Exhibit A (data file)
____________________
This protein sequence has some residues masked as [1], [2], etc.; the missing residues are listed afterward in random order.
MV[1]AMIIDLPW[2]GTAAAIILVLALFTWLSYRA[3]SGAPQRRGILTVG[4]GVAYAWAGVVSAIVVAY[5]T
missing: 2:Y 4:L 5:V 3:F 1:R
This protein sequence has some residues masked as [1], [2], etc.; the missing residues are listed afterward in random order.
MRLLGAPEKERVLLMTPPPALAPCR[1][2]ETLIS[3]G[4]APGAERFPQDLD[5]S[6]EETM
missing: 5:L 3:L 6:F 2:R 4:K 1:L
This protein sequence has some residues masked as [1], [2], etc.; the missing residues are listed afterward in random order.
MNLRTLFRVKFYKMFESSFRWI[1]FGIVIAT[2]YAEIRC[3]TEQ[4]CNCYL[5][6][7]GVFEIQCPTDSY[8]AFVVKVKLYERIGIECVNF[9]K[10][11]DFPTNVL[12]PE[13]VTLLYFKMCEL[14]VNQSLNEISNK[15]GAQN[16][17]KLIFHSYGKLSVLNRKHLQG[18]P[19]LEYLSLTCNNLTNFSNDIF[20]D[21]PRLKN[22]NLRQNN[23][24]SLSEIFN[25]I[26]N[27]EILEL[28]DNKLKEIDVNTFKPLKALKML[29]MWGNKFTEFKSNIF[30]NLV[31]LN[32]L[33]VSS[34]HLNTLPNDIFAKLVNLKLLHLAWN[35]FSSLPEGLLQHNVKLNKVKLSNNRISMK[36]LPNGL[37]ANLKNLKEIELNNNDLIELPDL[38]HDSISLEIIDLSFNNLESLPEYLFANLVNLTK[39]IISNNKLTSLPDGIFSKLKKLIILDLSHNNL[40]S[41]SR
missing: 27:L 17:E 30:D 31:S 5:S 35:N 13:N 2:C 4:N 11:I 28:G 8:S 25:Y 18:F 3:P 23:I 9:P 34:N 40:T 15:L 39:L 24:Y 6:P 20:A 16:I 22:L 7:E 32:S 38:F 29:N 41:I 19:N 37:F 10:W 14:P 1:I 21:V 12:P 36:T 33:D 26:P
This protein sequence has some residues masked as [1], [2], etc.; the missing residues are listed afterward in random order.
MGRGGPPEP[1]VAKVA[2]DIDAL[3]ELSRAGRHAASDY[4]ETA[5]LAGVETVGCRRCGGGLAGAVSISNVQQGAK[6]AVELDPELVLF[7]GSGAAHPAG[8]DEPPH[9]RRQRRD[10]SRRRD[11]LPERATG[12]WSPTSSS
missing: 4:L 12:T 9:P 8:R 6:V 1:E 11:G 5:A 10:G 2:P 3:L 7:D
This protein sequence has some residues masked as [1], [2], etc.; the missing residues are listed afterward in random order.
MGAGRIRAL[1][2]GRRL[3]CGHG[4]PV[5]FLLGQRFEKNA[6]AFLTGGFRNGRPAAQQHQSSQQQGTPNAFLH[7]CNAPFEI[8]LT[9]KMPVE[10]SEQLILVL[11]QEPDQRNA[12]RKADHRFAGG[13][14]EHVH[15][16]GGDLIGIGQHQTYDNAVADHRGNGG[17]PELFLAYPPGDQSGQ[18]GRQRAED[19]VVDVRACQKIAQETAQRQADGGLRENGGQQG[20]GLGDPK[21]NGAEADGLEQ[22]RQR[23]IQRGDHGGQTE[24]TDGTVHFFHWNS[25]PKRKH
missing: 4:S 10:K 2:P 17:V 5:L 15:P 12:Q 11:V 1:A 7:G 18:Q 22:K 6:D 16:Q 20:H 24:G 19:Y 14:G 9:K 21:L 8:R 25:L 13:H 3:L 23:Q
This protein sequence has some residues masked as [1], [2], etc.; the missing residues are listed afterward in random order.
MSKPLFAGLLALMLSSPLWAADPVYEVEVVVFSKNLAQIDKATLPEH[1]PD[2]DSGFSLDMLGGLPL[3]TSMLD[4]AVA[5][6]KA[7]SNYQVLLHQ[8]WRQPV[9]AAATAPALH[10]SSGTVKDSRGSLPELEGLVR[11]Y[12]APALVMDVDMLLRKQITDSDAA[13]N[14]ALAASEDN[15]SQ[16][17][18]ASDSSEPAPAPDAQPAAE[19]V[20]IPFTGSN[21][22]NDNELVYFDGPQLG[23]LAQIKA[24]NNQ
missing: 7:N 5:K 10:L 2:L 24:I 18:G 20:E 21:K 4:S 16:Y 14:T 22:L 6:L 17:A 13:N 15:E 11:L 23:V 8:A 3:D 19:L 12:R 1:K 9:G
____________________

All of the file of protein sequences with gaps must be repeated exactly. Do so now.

This protein sequence has some residues masked as [1], [2], etc.; the missing residues are listed afterward in random order.
MV[1]AMIIDLPW[2]GTAAAIILVLALFTWLSYRA[3]SGAPQRRGILTVG[4]GVAYAWAGVVSAIVVAY[5]T
missing: 2:Y 4:L 5:V 3:F 1:R
This protein sequence has some residues masked as [1], [2], etc.; the missing residues are listed afterward in random order.
MRLLGAPEKERVLLMTPPPALAPCR[1][2]ETLIS[3]G[4]APGAERFPQDLD[5]S[6]EETM
missing: 5:L 3:L 6:F 2:R 4:K 1:L
This protein sequence has some residues masked as [1], [2], etc.; the missing residues are listed afterward in random order.
MNLRTLFRVKFYKMFESSFRWI[1]FGIVIAT[2]YAEIRC[3]TEQ[4]CNCYL[5][6][7]GVFEIQCPTDSY[8]AFVVKVKLYERIGIECVNF[9]K[10][11]DFPTNVL[12]PE[13]VTLLYFKMCEL[14]VNQSLNEISNK[15]GAQN[16][17]KLIFHSYGKLSVLNRKHLQG[18]P[19]LEYLSLTCNNLTNFSNDIF[20]D[21]PRLKN[22]NLRQNN[23][24]SLSEIFN[25]I[26]N[27]EILEL[28]DNKLKEIDVNTFKPLKALKML[29]MWGNKFTEFKSNIF[30]NLV[31]LN[32]L[33]VSS[34]HLNTLPNDIFAKLVNLKLLHLAWN[35]FSSLPEGLLQHNVKLNKVKLSNNRISMK[36]LPNGL[37]ANLKNLKEIELNNNDLIELPDL[38]HDSISLEIIDLSFNNLESLPEYLFANLVNLTK[39]IISNNKLTSLPDGIFSKLKKLIILDLSHNNL[40]S[41]SR
missing: 27:L 17:E 30:D 31:S 5:S 35:N 13:N 2:C 4:N 11:I 28:G 8:S 25:Y 18:F 3:P 23:I 9:P 34:N 40:T 15:L 39:L 24:Y 6:P 20:A 16:I 22:L 7:E 32:S 38:F 29:N 41:I 19:N 37:F 10:W 14:P 1:I 21:V 12:P 36:T 33:D 26:P
This protein sequence has some residues masked as [1], [2], etc.; the missing residues are listed afterward in random order.
MGRGGPPEP[1]VAKVA[2]DIDAL[3]ELSRAGRHAASDY[4]ETA[5]LAGVETVGCRRCGGGLAGAVSISNVQQGAK[6]AVELDPELVLF[7]GSGAAHPAG[8]DEPPH[9]RRQRRD[10]SRRRD[11]LPERATG[12]WSPTSSS
missing: 4:L 12:T 9:P 8:R 6:V 1:E 11:G 5:A 10:G 2:P 3:L 7:D
This protein sequence has some residues masked as [1], [2], etc.; the missing residues are listed afterward in random order.
MGAGRIRAL[1][2]GRRL[3]CGHG[4]PV[5]FLLGQRFEKNA[6]AFLTGGFRNGRPAAQQHQSSQQQGTPNAFLH[7]CNAPFEI[8]LT[9]KMPVE[10]SEQLILVL[11]QEPDQRNA[12]RKADHRFAGG[13][14]EHVH[15][16]GGDLIGIGQHQTYDNAVADHRGNGG[17]PELFLAYPPGDQSGQ[18]GRQRAED[19]VVDVRACQKIAQETAQRQADGGLRENGGQQG[20]GLGDPK[21]NGAEADGLEQ[22]RQR[23]IQRGDHGGQTE[24]TDGTVHFFHWNS[25]PKRKH
missing: 4:S 10:K 2:P 17:V 5:L 15:P 12:Q 11:V 1:A 7:G 18:Q 22:K 6:D 16:Q 20:H 24:G 19:Y 14:G 9:K 21:L 8:R 25:L 13:H 3:L 23:Q
This protein sequence has some residues masked as [1], [2], etc.; the missing residues are listed afterward in random order.
MSKPLFAGLLALMLSSPLWAADPVYEVEVVVFSKNLAQIDKATLPEH[1]PD[2]DSGFSLDMLGGLPL[3]TSMLD[4]AVA[5][6]KA[7]SNYQVLLHQ[8]WRQPV[9]AAATAPALH[10]SSGTVKDSRGSLPELEGLVR[11]Y[12]APALVMDVDMLLRKQITDSDAA[13]N[14]ALAASEDN[15]SQ[16][17][18]ASDSSEPAPAPDAQPAAE[19]V[20]IPFTGSN[21][22]NDNELVYFDGPQLG[23]LAQIKA[24]NNQ
missing: 7:N 5:K 10:L 2:L 24:I 18:G 20:E 21:K 4:S 16:Y 14:T 22:L 6:L 17:A 13:N 15:E 11:L 23:V 8:A 3:D 19:L 12:R 1:K 9:G